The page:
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The number of possible min-heaps containing each value from $\{1,2,3,4,5,6,7\}$ exactly once is _______
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80 may be
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IT is 80
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I got 72 as answer.
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can it be like :

1 way to choose root.. so we left with 6 elements.

C(6,3) for LST, again, min of these 3 will be root of LST in 1 way... and distribute 2 element in 2! way.

Now we left with 3 element,  and 1 of three will be root of RST in 1 way... and distribute rest 2 elements in 2! way.

gives 80.

​​

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@Arjun sir no offense to why best answer is changed. But I think best answer is the one which is more logical and gives some better insight to approach different problems and not the one which an individual likes here.

I have seen this in many examples. I think the best answers should be changed if anyone wants to change and you approve it.

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@sushmita Please do not change any selected answer

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Ok Arjun sir. Sorry.

Lets answer this question in an easier way : Now do $\frac{7!}{7 \times 3\times 3 }= 80$

Here $7!$ because $7$ items to be filled, Now $7$ because root has only $7$ nodes as its decedent including itself and only one can be the root. In same way we get $3$ and $3$ for the second level nodes and $1$ and $1$ for the third level.

answered by Veteran (61.5k points)
selected by
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ye toh bohot accha approach hei, i did mine in 3 cases and it came 80. awesome bro
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Please explain in detail
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How is it different than the answer answered by Anu007 on Feb 4?

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How the formula Derived?
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I did not understand how you calculated. Please explain in detail.
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can somebody explain method applied above? It is not clear.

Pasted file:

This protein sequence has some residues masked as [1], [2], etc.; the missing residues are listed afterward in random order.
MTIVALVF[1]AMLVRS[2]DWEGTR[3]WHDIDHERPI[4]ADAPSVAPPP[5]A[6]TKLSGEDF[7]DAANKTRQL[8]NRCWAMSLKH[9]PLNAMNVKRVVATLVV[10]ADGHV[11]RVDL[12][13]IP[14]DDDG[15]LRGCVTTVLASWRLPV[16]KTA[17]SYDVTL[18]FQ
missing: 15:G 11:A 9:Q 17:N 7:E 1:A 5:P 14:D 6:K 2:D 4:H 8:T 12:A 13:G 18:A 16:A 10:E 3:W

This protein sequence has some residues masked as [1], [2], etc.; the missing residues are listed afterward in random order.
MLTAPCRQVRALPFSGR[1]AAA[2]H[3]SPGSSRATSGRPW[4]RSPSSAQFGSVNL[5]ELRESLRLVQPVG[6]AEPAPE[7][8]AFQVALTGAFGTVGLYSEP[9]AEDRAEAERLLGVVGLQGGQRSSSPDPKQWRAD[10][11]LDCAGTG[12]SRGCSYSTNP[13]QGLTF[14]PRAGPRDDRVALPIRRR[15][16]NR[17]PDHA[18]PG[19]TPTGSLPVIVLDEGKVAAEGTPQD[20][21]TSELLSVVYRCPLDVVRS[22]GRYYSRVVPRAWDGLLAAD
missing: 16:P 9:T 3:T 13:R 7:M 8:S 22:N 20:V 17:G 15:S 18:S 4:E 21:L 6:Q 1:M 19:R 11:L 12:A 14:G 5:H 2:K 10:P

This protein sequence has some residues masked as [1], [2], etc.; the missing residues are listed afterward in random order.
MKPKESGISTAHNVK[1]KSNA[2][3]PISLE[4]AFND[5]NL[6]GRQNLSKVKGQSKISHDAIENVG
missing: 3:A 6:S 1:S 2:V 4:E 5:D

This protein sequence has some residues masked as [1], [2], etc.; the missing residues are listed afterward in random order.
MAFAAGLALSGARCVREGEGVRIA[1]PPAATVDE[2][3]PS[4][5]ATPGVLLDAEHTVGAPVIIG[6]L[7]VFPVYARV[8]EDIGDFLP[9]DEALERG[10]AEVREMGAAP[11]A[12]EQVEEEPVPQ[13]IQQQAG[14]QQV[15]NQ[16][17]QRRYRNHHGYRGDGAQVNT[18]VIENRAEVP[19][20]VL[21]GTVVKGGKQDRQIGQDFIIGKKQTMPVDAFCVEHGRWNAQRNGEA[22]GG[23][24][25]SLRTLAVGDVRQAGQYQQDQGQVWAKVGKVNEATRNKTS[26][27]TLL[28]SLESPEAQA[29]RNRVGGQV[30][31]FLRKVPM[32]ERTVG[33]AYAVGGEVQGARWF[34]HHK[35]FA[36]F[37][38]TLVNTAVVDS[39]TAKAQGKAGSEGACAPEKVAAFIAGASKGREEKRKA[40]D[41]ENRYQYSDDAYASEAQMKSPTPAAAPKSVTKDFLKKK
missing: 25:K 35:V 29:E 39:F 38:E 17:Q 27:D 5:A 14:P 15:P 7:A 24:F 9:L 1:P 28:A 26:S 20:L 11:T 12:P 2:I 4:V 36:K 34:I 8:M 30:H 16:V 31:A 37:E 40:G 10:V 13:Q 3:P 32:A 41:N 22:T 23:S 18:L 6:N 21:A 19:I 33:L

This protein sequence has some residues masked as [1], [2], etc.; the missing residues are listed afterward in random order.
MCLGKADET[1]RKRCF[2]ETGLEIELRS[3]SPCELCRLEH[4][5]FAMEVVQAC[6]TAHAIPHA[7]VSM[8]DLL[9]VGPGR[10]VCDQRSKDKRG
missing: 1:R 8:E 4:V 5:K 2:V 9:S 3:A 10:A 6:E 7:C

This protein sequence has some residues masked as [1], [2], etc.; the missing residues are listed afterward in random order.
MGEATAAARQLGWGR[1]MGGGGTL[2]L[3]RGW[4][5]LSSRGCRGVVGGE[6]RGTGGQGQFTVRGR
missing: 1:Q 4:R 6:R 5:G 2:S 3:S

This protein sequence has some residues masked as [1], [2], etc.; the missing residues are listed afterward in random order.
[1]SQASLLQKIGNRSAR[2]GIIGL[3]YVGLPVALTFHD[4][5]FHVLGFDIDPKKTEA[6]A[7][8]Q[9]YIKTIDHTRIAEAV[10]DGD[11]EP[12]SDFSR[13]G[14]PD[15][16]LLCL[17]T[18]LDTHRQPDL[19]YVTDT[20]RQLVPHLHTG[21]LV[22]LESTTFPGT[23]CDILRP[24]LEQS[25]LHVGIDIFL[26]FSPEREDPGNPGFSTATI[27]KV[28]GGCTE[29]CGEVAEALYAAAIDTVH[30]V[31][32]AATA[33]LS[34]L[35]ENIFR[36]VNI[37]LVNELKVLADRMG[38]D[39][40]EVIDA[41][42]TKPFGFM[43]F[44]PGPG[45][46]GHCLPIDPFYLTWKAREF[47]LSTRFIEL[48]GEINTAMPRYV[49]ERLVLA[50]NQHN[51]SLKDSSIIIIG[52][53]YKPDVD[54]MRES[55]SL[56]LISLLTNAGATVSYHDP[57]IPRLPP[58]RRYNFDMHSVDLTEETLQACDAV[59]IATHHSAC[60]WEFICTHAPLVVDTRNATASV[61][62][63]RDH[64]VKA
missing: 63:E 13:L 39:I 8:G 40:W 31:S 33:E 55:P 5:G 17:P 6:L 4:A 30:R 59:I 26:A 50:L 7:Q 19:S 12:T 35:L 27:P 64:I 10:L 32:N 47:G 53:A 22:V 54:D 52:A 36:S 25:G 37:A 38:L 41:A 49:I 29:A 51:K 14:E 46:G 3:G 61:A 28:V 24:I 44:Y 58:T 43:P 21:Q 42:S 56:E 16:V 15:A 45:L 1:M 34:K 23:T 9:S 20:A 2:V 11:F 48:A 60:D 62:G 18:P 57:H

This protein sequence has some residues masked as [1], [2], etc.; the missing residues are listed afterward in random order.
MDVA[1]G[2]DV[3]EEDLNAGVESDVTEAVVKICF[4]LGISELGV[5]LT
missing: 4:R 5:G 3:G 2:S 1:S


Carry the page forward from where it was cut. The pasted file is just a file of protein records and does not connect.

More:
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can this work in generic way llike for 8 9 or 10 nodes??

Ans: 80

Explanation:

Number of min-heaps possible with keys $\{1, 2, 3, 4, 5, 6, 7\}$.

A min-heap is a binary tree such that.

- the data contained in each node is less than (or equal to) the data in that node's children.

- the binary tree is complete.

Since a binary heap is always a complete binary tree, so with $7$ nodes, we can have $2$ levels (root at level $0$). It's structure will be like this: Now because of min-heap property, every node's value must be smaller than all of it's children. So, this ensure that the minimum will always be at the root. $\therefore$ $1$ will be at the root. The second minimum element(i.e. $2$) can be present at the first level only(root is at the zeroth level). So we have two options. Let's, for now, fix $2$ at the left side. We are now left with $5$ more elements $\{3, 4, 5, 6, 7\}$. For the left subtree's two leaves, we have $5 * 4$ ways. i.e. first choosing one of the 5 nodes, then choosing one of the remaining 4 nodes.

Now $3$ nodes left. Out of these $3$, one will be the least among them, and that will definitely become the parent of the two remaining leaves(in the right subtree). Now with $2$ nodes left, we can arrange them in $2$ ways. This gives $(5 * 4) * 2 = 40$ ways.

We can have the same number of ways, if we fixed $2$ at the right subtree instead of left. So total ways:

$= 40 * 2$

$= \mathbf{80}$

answered by Boss (16.3k points)
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The answer remains same even if the question had asked max heap am I correct?